The ranks of Democrats defending Republican Mitt Romney’s career as a buyout executive have grown with a high-profile addition: former President Bill Clinton.
In an interview last night on CNN, the Obama campaign surrogate refused to fall in line with a campaign that has sought to portray Romney’s business record as one of raiding companies, looting them for profit and destroying jobs in the process. Instead, the former president had another word for Romney’s career: “sterling.”
“I don’t think we ought to get into the position where we say this is bad work; this is good work,” Clinton said of the private-equity industry. “A man who’s been governor and had a sterling business career crosses the qualification threshold” for the presidency, the former Arkansas governor said of the former Massachusetts governor.
Both the Obama and Romney campaigns have made it clear that Mitt Romney’s career as the head of Boston-based Bain Capital will be a focus of the 2012 campaign. While the Obama campaign originally sought to paint Bain as a “vampire,” sucking the life out of profitable companies, it has recently tried to pivot to say the buyout industry is healthy for the economy yet misses the mark when it comes to instilling a presidential candidate with the spirit of the job.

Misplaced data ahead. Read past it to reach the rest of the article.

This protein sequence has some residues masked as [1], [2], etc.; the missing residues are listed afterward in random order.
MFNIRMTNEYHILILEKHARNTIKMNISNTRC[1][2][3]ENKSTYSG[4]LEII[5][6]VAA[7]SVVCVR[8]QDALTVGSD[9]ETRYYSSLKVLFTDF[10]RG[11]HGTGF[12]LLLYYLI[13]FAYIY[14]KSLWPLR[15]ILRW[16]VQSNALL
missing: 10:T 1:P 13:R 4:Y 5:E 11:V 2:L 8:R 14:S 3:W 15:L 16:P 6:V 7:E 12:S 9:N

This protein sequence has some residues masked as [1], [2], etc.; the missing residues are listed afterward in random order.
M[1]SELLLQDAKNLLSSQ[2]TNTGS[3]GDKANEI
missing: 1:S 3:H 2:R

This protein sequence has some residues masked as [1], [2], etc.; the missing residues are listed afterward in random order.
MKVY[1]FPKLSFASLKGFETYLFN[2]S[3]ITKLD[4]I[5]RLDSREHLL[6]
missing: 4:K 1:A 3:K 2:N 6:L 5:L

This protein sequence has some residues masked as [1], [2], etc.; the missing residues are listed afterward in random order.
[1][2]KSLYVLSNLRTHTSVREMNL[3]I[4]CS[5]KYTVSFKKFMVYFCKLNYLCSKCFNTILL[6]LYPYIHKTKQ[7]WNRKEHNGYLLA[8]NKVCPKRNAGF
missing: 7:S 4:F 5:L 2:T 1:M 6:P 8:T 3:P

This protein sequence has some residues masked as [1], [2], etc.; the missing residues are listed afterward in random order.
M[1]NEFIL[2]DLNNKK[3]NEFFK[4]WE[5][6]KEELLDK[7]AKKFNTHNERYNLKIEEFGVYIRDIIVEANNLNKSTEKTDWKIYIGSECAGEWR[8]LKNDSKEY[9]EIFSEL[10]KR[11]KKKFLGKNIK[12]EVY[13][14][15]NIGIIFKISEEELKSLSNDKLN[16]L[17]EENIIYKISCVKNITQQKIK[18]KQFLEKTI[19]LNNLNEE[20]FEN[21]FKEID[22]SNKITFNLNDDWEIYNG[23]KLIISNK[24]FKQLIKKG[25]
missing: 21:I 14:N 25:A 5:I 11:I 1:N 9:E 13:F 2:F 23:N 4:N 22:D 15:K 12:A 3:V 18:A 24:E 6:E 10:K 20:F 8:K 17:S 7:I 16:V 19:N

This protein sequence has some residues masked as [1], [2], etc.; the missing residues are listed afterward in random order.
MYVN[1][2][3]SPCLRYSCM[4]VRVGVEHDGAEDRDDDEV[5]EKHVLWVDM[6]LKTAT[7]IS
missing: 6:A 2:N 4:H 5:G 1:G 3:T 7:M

Romney, meanwhile, stresses that his years in finance make him qualified to tackle economic issues such as rising debt and weak job growth.
It remains to be seen whether Clinton will qualify his sterling approval of Romney’s business record. After Newark Mayor Cory Booker called the private-equity debate “nauseating” in a Meet the Press interview, he hurriedly backtracked, taping a YouTube video hours later to encourage the Obama campaign to examine Romney’s Bain career.
Other Democrats who have come to Bain’s defense include Steve Rattner, who headed Obama’s auto task force and previously co-founded the private-equity firm Quadrangle Group, and Massachusetts Governor Deval Patrick, who on Thursday called Bain a “perfectly fine company.”
For all this, Clinton remains on message on at least one Obama campaign talking point: he still thinks Obama will keep the White House in November by five or six percentage points.